2 Induction / OnBoarding

Individuals can accelerate time to productivity by better acquiring and developing competencies with the help of more experienced colleagues.

3 Succession Planning

Indidivuals can be guided to take on strategic roles through 1:1 guidance by incumbents. Mentees can step into the shoes of their mentors when they are intimate with their mentor’s role and responsibilities.

4 Diversity and Inclusion

Members of under-represented groups can be elevated to management level quicker. This can help to create an culture of inclusion and greater trust with leadership. 

Types of mentoring

Just as there are multiple styles and classes of leadership, there are various types of mentoring. Here are some common types in practice:

1 Group Mentoring

A cohort of individuals sharing the same challenges are guided on a collective path towards a common goal. Many organizations use this type of mentoring with intakes of new employees. 

2 One to One Mentoring

A senior individual delivers customized guidance to someone who is ‘matched’ with them. Unlike group mentoring, this type is designed to facilitate personal trust and discretion. 

3 Mastermind Mentoring

A group of mentors meet to facilitate regular discussion of shared challenges. Individuals are encouraged to take turns sitting in the ‘hot seat’ where their peers all provide guidance to them. 

4 Reciprocal Mentoring

Mentors and mentees swap roles in order to recieve and provide mentorship to each other. This works when both are able to perform both roles competently. 

The benefits of Mentoring  

1 Benefits to the Mentee: 

From the perspective of the person being mentored, they stand to benefit from the expertise of a more experienced individual. When the right mentor-mentee relationship is in place, you can expect to see:

  • Development of competencies is prioritized 
  • Assistance and expertise is available on-demand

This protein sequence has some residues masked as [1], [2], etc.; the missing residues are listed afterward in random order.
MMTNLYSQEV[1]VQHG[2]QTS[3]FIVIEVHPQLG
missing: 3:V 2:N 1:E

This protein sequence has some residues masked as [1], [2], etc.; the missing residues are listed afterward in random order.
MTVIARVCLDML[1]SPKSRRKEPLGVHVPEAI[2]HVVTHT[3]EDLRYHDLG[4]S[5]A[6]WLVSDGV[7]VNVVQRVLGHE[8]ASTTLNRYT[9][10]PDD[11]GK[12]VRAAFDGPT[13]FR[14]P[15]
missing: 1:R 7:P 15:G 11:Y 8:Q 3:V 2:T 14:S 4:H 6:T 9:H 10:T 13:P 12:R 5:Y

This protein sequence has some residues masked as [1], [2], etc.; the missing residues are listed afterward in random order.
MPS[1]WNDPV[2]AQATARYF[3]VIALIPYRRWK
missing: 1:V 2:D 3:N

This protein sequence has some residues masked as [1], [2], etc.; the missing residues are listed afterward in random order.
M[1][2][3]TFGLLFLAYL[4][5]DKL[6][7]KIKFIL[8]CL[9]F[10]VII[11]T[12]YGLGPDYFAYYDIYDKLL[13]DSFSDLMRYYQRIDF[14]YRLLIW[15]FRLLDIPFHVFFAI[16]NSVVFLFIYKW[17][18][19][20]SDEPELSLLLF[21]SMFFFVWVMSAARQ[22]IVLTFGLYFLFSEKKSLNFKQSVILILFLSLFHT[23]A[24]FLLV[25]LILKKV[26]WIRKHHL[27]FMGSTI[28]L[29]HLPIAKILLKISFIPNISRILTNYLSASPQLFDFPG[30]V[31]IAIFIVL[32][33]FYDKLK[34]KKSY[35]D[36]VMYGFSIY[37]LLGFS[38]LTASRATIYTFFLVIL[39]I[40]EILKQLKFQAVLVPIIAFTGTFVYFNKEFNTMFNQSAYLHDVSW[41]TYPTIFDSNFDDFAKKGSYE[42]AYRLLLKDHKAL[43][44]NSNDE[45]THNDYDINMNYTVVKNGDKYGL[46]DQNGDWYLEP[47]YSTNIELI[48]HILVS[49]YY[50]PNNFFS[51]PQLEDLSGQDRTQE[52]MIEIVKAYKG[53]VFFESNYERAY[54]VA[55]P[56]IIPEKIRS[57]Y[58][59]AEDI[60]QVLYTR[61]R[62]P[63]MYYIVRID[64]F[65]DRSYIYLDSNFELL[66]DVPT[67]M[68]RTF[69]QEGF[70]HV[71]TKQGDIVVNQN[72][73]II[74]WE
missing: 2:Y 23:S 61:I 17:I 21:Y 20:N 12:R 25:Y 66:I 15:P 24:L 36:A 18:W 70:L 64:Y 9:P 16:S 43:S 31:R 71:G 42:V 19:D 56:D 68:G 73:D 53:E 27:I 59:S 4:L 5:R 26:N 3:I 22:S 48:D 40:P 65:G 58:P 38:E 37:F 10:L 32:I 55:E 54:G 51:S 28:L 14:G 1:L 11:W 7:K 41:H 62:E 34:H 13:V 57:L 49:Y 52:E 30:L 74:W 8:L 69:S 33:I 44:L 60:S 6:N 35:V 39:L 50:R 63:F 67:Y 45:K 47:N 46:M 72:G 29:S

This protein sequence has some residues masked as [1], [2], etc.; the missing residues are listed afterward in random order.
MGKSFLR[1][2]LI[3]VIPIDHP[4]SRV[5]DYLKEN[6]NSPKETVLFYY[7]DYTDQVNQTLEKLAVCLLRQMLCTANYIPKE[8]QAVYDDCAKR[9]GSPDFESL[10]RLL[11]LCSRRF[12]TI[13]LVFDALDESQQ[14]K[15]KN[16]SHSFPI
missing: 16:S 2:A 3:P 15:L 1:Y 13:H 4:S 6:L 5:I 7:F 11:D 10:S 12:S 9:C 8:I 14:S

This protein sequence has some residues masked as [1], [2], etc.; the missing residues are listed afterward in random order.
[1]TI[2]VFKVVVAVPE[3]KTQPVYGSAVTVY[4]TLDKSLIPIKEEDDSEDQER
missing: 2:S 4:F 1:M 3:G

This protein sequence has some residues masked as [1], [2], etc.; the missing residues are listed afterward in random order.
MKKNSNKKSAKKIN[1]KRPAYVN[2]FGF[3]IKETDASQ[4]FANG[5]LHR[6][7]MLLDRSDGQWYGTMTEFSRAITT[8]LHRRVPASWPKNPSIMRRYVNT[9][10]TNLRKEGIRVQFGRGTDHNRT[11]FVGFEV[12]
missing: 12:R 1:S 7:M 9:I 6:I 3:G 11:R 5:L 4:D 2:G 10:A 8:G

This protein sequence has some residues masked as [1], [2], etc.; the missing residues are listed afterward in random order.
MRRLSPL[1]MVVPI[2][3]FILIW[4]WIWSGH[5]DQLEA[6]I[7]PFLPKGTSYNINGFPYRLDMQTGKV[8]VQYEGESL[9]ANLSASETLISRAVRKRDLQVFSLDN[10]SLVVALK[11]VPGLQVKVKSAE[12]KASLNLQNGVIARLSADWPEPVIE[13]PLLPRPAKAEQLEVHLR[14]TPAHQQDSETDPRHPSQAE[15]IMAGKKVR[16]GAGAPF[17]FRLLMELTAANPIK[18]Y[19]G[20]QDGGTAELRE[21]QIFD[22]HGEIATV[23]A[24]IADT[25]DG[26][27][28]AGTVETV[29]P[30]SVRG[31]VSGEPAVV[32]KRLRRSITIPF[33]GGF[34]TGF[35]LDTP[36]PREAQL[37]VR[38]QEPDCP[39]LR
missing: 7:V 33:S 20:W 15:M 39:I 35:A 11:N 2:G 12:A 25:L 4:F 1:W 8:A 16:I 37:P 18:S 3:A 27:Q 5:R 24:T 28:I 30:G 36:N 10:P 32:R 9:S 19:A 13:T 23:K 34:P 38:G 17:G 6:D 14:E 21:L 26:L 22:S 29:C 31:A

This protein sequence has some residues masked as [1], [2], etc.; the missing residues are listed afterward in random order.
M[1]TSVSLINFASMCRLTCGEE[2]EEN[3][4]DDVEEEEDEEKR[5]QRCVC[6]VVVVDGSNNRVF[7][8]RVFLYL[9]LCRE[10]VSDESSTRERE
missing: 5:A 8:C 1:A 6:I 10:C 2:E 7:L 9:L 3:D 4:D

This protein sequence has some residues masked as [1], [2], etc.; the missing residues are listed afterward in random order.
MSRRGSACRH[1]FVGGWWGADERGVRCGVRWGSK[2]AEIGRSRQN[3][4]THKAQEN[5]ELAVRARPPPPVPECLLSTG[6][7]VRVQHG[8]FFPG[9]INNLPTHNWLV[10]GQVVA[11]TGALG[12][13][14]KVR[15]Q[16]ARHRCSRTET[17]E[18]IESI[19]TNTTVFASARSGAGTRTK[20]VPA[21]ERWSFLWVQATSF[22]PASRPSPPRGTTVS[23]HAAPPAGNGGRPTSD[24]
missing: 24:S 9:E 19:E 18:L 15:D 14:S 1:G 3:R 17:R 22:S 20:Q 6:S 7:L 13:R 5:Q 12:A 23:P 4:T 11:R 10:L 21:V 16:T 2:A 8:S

• Brainstorming and ideation can be facilitated 

2 Benefits to the Mentor: 

From the perspective of the person doing the mentoring, there can be significant personal satisfaction to you as a mentor including:

  • Strengthened interpersonal relationships
  • Opportunities to demonstrate commitment to talent development
  • Chance to network and connect with promising people

LEARN MORE: Listen to Kay Littlehales tell you why she decided to enlist the help of two separate mentors to help her with her learning & development consultancy.

Why would you become a mentor?

You might feel stretched right now. But even if you feel overloaded or under pressure, there is a lot of reward in taking on the responsibility of shepherding someone on their career path. 

1 Get closer 

You can learn more about your client’s business by being given a chance to work with people who are facing important and current challenges.

2 Enhance your value 

You can increase the worth of what you do as a service provider by adding value to your client at higher levels. 

3 Elevate your brand 

You can increase your visibility across your client organization and at different levels similtaneously. 

“Mentoring is all about reaching out to someone who is need of guidance so you can help them find the way…”



Ellen Ensher author of Power Authoring suggests that mentoring provides you with ‘a chance to share your knowledge and wisdom with someone less-experienced’. 

If you already derive joy and a sense of accomplishment by leading, training and developing others, learning how to mentor can give you even greater satisfaction. 

Mentoring is all about reaching out to someone who is need of guidance. People need empathy from someone who is willing and kind enough to show them the way.

Does that sound like the kind of mission you want to take on?